Formerly serving in the British Army under Colonel Louis Prescott, Curtis was a sniper in the war against the Ashanti. During a sortie across the Pra River, the 11th Regiment of Foot suffered heavy losses, which lead to Prescott resigning from the army and opening Prescott Munitions.
Sometime after Prescott's resignation, Curtis left the army as well, opening a store across from the munitions factory. He and Prescott liked to joke around every now and then, insulting one another from across the street.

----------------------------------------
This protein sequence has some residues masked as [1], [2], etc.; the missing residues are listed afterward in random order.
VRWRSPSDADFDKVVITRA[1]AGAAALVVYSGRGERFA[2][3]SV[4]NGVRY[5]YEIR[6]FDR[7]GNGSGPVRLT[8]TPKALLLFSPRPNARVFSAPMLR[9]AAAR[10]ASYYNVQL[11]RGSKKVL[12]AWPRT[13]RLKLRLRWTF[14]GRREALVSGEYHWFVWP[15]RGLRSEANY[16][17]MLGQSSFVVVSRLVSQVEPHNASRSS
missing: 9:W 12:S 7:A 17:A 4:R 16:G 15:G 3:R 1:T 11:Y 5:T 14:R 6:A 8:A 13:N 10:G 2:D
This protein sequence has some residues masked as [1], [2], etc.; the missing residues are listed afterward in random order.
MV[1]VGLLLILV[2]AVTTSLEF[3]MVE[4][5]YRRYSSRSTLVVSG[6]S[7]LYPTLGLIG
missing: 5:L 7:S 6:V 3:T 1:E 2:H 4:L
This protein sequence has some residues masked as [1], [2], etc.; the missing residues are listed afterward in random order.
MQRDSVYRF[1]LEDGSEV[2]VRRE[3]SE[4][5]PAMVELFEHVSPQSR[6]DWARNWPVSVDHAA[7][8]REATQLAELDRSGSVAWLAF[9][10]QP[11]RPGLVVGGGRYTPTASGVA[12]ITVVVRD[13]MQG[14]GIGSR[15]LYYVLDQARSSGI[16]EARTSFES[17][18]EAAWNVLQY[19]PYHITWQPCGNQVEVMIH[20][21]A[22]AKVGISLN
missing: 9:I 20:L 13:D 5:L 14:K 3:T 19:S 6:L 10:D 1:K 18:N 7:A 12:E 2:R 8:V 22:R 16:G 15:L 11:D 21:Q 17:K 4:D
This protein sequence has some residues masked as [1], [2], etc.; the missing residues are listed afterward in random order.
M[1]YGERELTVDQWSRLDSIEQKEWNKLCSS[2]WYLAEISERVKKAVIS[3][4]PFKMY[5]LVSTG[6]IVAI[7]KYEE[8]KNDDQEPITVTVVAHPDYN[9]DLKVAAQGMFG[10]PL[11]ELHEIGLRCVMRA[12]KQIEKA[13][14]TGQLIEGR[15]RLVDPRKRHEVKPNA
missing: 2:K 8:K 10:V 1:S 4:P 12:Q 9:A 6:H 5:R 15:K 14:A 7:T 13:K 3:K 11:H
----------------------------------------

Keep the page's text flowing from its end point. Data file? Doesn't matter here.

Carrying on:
One day in 1868, Prescott challenged Curtis to use his Whitworth rifle to hit the twelve on the factory clock from his shop window. Curtis accepted the challenge but hit the clock just a few inches too low. Around the same time, Prescott was killed with a similar weapon, leading to Curtis becoming a suspect in the investigation.
When interrogated by the Assassins Jacob and Evie Frye, Curtis admitted to buying and selling stolen weapons from his attic, but he claimed to have nothing to do with the murder. This claim was verified by the Assassins when they identified Samuel Frye as Prescott's murderer.